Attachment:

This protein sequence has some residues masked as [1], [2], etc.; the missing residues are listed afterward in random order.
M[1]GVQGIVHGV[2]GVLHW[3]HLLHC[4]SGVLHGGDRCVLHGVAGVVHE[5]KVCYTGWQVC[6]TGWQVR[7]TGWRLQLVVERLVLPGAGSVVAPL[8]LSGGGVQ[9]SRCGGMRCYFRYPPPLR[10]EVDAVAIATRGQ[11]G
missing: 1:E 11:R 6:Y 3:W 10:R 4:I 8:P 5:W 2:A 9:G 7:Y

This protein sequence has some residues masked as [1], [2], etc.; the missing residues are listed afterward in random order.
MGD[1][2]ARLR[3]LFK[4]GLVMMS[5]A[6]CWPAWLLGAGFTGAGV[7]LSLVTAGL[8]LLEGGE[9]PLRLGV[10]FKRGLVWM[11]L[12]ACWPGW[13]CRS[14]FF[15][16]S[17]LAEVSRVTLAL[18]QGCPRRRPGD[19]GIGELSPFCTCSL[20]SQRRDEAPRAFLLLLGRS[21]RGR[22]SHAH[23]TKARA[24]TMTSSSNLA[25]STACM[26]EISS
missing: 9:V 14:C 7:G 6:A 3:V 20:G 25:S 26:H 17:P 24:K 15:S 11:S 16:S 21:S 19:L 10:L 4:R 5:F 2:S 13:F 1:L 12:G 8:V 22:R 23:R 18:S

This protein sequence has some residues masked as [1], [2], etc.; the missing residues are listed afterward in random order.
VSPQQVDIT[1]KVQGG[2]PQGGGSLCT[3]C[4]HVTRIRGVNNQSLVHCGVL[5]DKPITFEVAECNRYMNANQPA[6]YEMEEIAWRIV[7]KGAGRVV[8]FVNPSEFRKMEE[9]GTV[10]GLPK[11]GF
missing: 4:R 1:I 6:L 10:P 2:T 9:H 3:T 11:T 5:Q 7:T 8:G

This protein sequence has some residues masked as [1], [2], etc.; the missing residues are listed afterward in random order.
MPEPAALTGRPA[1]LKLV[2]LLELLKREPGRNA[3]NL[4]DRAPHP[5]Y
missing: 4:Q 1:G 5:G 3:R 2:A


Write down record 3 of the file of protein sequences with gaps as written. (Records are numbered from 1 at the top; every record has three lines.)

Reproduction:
This protein sequence has some residues masked as [1], [2], etc.; the missing residues are listed afterward in random order.
VSPQQVDIT[1]KVQGG[2]PQGGGSLCT[3]C[4]HVTRIRGVNNQSLVHCGVL[5]DKPITFEVAECNRYMNANQPA[6]YEMEEIAWRIV[7]KGAGRVV[8]FVNPSEFRKMEE[9]GTV[10]GLPK[11]GF
missing: 4:R 1:I 6:L 10:P 2:T 9:H 3:T 11:T 5:Q 7:T 8:G